A LOT HAS BEEN written in recent years about stateless terrorism. The events of the last few weeks show, to the contrary, that some of the world's most malignant terrorist groups continue to rely on state support. Hamas runs its own quasi-state--the Palestinian Authority. Hezbollah is a state-within-a-state in Lebanon. And lurking behind both are the real troublemakers: Iran and Syria.
The current crisis exposes the inadequacy of American policy toward this new axis of evil. The problem is not, as so many have it, that President Bush's "cowboy diplomacy" has unsettled the region's vaunted stability. It is that Bush hasn't been enough of a cowboy.
Working with France, the U.S. succeeded last year in forcing Syrian troops out of Lebanon, thus allowing free elections to be held. But Lebanese democracy will remain hollow until Hezbollah disarms in accordance with U.N. Security Council Resolution 1559, something that no one has been willing to enforce--until now.
The U.S. should have done more to stop Syria from supporting not only the terrorists targeting Israel but those targeting U.S. troops in Iraq. Syrian strongman Bashar Assad appeared to be down for the count when a U.N. investigation found evidence linking his regime to the murder of former Lebanese Prime Minister Rafik Hariri. But Bush let him get up off the mat. Senior U.S. officials keep proclaiming that Syria's support for terrorism is unacceptable, but by not doing more to stop it, they have tacitly accepted it.
The same is true of Iran. The mullahs continue to develop nuclear weapons and smuggle explosives into Iraq, and our only response has been talk and more talk. Perhaps this is a prelude to eventual military action, but in the meantime the administration should have done more to aid internal foes of the mullahocracy. It has taken until now--five years into the Bush presidency--for the U.S. to commit any serious money ($66 million) for Iranian democracy promotion, and the State Department has blocked efforts on Capitol Hill to spend even more.
The Jewish state is now paying the price for American inaction. The Katyusha, Kassam and Fajr rockets raining down on Israel are either made by Iran or with Iranian assistance. The same is true of the C-802 cruise missile that hit an Israeli warship. Syria facilitates the delivery of these weapons and provides a haven for Hamas political head Khaled Meshaal. The Iranians and Syrians are as culpable for the aggression against Israel as if they had been pulling the triggers themselves--which, for all we know, they may have been.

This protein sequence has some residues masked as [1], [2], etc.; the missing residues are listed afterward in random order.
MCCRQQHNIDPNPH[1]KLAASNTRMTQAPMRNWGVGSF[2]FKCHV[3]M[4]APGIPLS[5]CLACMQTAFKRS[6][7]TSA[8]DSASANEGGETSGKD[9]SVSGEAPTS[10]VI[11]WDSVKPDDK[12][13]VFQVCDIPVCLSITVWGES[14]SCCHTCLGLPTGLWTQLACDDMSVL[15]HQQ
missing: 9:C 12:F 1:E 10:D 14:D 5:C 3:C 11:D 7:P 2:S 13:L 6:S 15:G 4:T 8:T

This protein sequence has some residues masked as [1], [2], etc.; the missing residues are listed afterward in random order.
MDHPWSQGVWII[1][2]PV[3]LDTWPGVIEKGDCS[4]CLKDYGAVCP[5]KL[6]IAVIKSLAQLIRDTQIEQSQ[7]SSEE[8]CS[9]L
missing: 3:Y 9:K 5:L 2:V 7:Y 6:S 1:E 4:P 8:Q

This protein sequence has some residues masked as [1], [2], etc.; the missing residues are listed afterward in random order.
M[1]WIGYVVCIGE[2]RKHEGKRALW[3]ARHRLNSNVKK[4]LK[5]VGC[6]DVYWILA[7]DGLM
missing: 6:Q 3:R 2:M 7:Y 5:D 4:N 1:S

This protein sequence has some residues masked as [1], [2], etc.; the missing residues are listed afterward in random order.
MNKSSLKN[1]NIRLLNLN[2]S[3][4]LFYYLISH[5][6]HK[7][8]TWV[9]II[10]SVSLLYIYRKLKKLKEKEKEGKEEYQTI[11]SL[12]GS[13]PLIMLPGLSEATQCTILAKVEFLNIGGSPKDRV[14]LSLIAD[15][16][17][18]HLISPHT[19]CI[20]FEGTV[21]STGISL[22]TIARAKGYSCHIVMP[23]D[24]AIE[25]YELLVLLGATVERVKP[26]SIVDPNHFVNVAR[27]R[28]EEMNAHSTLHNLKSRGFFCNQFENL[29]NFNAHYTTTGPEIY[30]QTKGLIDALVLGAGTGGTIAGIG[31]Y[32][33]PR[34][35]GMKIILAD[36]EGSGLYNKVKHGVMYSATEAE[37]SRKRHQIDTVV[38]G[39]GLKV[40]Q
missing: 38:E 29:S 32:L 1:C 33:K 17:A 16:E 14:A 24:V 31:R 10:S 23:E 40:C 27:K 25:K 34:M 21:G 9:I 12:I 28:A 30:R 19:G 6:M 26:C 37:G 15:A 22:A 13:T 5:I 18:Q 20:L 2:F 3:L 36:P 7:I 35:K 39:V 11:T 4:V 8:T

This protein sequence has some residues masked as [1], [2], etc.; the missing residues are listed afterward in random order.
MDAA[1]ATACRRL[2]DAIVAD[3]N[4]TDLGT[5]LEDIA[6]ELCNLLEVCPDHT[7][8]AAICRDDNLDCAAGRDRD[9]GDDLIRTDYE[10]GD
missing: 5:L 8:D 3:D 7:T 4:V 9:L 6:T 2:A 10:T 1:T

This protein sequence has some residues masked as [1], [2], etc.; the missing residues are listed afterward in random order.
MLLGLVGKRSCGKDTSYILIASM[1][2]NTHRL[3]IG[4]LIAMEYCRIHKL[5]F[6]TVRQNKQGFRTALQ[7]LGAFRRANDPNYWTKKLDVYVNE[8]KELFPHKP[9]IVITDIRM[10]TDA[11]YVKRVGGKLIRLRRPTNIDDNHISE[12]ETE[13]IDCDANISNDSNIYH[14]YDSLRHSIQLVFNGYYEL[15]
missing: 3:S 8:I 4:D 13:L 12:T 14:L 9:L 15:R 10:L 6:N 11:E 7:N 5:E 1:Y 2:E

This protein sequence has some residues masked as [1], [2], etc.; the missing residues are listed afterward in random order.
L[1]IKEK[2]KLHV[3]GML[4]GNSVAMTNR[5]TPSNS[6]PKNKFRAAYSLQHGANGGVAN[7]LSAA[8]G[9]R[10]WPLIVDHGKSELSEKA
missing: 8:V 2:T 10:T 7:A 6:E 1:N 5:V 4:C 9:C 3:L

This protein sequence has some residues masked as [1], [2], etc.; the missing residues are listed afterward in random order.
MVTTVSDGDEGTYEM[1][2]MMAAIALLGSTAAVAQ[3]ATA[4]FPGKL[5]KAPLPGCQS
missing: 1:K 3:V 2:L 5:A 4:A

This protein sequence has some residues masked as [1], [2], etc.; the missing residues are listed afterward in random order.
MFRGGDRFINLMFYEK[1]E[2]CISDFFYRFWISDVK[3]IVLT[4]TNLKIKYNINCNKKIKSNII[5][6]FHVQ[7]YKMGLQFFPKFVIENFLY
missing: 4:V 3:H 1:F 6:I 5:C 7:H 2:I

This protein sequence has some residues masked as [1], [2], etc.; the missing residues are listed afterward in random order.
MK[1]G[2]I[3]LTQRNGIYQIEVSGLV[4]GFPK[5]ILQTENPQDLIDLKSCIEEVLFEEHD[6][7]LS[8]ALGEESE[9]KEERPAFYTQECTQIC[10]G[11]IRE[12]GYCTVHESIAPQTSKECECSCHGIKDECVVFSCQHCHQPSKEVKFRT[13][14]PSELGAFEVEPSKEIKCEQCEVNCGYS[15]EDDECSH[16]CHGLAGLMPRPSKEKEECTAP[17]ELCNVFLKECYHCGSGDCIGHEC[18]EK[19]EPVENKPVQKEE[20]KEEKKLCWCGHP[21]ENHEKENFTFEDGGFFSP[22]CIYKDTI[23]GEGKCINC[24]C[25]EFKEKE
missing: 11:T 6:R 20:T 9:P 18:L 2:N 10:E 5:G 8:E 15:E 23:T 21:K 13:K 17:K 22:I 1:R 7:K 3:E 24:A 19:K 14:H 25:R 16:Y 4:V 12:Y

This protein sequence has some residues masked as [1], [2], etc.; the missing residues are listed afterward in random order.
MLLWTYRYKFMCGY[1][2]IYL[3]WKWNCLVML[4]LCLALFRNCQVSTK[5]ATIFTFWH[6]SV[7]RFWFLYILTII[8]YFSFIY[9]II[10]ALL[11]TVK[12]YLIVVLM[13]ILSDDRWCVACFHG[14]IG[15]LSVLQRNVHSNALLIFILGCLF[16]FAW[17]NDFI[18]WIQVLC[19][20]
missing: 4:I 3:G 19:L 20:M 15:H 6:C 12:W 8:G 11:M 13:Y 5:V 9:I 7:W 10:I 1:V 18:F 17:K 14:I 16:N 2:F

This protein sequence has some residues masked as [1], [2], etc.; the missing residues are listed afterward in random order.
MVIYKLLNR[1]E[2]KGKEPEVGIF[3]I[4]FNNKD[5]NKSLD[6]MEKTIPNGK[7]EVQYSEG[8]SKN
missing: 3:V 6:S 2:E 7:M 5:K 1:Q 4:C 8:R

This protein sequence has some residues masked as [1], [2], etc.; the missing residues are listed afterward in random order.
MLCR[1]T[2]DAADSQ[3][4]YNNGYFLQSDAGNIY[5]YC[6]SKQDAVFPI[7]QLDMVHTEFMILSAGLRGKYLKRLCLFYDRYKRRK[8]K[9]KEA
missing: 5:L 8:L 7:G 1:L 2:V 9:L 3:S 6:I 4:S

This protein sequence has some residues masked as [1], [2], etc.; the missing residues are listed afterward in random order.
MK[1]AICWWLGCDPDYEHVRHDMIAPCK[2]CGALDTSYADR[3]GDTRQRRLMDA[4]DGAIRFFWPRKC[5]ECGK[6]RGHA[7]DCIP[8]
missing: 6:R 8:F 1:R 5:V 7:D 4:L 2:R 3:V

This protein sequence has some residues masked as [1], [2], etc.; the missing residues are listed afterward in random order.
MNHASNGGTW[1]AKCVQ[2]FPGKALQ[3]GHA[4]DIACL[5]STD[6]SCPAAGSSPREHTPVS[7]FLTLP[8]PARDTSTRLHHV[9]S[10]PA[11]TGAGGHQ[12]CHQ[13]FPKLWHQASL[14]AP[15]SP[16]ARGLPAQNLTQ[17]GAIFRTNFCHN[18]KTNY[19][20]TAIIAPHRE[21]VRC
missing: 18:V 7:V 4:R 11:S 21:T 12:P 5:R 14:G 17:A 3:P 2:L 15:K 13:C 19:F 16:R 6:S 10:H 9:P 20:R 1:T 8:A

And world leaders such as Vladimir V. Putin (he of the scorched-earth policy in Chechnya) have the chutzpah to criticize Israel for its "disproportionate" response? What would a proportionate Israeli response to the snatching of its soldiers and the bombardment of its soil look like? Should Israel kidnap low-level Hamas and Hezbollah operatives? Those organizations wouldn't mind in the slightest; they want as many martyrs as possible.
The real problem is that Israel's response has been all too proportional. So far it has only gone after Hamas and Hezbollah. (Some collateral damage is inevitable because these groups hide among civilians.) Israeli Prime Minister Ehud Olmert is showing superhuman restraint by not, at the very least, "accidentally" bombing the Syrian and Iranian embassies in Beirut, which serve as Hezbollah liaison offices.
It's hard to know what accounts for this Israeli restraint, for which, of course, it gets no thanks. It may just be a matter of time before the gloves come off. Or Olmert may be afraid of upsetting the regional status quo. The American neocon agenda of regime change is not one that finds favor with most Israelis (ironic, considering how often the rest of the world has denounced neocons as Mossad agents). The Israeli attitude toward neighboring dictators is "better the devil you know." That may make sense with Jordan and Egypt, which have made peace with Israel, but not with Syria, which serves as a vital conduit between Tehran and Hamas and Hezbollah.
Iran may be too far away for much Israeli retaliation beyond a single strike on its nuclear weapons complex. (Now wouldn't be a bad time.) But Syria is weak and next door. To secure its borders, Israel needs to hit the Assad regime. Hard. If it does, it will be doing Washington's dirty work. Our best response is exactly what Bush has done so far--reject premature calls for a cease-fire and let Israel finish the job.
Max Boot is a contributing editor to The Weekly Standard and a columnist for the Los Angeles Times. This column originally appeared in the July 19, 2006 edition of the Los Angeles Times.